CC BY-NC-ND 4.0 · Endosc Int Open 2020; 08(03): E445-E455
DOI: 10.1055/a-1079-4298
Original article
Owner and Copyright © Georg Thieme Verlag KG 2020

Clinical implications of decision making in colorectal polypectomy: an international survey of Western endoscopists suggests priorities for change

David J. Tate
1  Westmead Hospital, Sydney, New South Wales, Australia
2  University of Sydney, Sydney, New South Wales, Australia
5  University Hospital Gent, Gent, Belgium
,
Lobke Desomer
3  AZ Delta, Roeselare, Belgium
,
Steven J. Heitman
4  University of Calgary, Calgary, Canada
,
Nauzer Forbes
4  University of Calgary, Calgary, Canada
,
Nicholas G. Burgess
1  Westmead Hospital, Sydney, New South Wales, Australia
,
Halim Awadie
8  Ha’Emek Medical Center, Afula, Israel
,
Ian M. Gralnek
8  Ha’Emek Medical Center, Afula, Israel
,
Jeroen Geldof
5  University Hospital Gent, Gent, Belgium
,
Danny De Looze
5  University Hospital Gent, Gent, Belgium
,
Douglas Rex
6  Indiana University School of Medicine, Indianapolis, Indiana, USA
,
John Anderson
7  Cheltenham General Hospital, Cheltenham, UK
,
Michael J. Bourke
1  Westmead Hospital, Sydney, New South Wales, Australia
2  University of Sydney, Sydney, New South Wales, Australia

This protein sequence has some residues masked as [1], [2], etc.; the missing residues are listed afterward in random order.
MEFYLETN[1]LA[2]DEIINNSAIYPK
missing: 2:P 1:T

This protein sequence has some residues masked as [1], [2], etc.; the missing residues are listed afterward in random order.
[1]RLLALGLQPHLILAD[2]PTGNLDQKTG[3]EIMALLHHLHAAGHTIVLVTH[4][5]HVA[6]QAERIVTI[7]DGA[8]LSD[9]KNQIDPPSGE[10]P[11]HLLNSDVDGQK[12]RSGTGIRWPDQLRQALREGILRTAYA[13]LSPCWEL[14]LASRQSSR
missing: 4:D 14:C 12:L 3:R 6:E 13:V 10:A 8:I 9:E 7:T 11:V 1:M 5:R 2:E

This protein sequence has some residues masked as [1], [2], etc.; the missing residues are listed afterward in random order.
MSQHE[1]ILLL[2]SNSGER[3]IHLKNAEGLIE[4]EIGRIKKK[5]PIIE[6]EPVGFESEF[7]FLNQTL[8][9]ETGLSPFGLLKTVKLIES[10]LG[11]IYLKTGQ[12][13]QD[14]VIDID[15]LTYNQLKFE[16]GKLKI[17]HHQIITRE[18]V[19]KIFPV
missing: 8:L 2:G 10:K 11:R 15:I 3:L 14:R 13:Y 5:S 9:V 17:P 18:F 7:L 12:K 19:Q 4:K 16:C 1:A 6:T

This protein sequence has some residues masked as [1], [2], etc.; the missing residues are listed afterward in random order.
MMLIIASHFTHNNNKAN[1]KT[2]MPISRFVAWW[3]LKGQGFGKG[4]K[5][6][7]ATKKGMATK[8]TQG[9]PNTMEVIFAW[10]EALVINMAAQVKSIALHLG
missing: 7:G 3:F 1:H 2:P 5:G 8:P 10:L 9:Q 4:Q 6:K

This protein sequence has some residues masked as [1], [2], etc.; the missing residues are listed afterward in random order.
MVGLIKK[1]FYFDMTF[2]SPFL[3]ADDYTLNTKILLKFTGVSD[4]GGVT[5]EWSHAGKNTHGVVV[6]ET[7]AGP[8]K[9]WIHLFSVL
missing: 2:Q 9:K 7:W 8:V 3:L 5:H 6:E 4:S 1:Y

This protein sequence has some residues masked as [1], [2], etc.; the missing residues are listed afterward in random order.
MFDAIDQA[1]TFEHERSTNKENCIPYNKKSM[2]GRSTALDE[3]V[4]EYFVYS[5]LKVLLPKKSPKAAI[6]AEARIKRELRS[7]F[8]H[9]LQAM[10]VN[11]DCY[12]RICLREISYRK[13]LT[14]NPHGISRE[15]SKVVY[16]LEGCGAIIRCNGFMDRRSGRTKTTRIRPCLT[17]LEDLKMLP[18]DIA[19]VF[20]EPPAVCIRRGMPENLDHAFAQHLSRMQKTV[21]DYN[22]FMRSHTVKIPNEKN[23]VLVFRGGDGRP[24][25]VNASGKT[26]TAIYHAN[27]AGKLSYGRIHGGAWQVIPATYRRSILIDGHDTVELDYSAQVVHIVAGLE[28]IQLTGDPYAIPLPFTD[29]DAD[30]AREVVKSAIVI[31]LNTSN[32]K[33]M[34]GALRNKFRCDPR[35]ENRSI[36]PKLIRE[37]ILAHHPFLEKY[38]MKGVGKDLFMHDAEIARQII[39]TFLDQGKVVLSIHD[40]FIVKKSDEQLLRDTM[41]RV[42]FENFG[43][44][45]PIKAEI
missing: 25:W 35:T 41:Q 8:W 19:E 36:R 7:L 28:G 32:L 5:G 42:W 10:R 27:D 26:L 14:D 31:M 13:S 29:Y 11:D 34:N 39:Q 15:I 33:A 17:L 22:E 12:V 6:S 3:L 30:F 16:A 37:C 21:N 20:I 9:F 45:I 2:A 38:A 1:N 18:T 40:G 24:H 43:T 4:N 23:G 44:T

› Author Affiliations
Further Information

Publication History

submitted 16 June 2019

accepted after revision 11 November 2019

Publication Date:
21 February 2020 (online)

Abstract

Introduction Colonoscopy prevents colorectal cancer via the detection and resection of premalignant polyps. This effect may be attenuated by variations in polypectomy, with multiple techniques available and a wide range of experience amongst endoscopists. We assessed current practice against the best available contemporary evidence.

Methods An online survey was distributed to members of the gastroenterological and surgical societies of seven countries during July 2017. Images of colorectal polyps were presented and respondents requested to provide the polypectomy technique they would employ in their daily practice. Responses were compared to the evidence-based techniques in the 2017 ESGE Colorectal Polypectomy Guideline.

Results In total, 707 endoscopists (627 physicians, 71 surgeons, 9 nurse endoscopists, median practice duration 18 years) completed the survey. Of these, 3.1 % selected hot biopsy forceps and 5.2 % hot snare polypectomy (without submucosal lifting) to remove a 3 mm ascending colon polyp. Only 43.3 % selected cold snare polypectomy (CSP) to remove an 8 mm ascending colon polyp. Surgical referral was selected by 16.7 % of respondents for a 45 mm transverse colon polyp without endoscopic evidence of submucosal invasive cancer (SMIC). Endoscopic resection was selected by 12.0 % for an 80 mm sigmoid polyp with imaging consistent with deep SMIC, and a further 26.4 % selected tertiary endoscopist referral, suggesting they had not appreciated that it was endoscopically unresectable.

Conclusion CSP is underutilized for small polyp resection despite its favorable safety and efficacy. Benign polyps are commonly referred for surgery and overt SMIC is underappreciated using endoscopic imaging. Addressing these issues may reduce diathermy-related adverse events, surgery, and unnecessary colonoscopic procedures for patients and reduce rates of post-colonoscopy colorectal cancer.

Supplementary material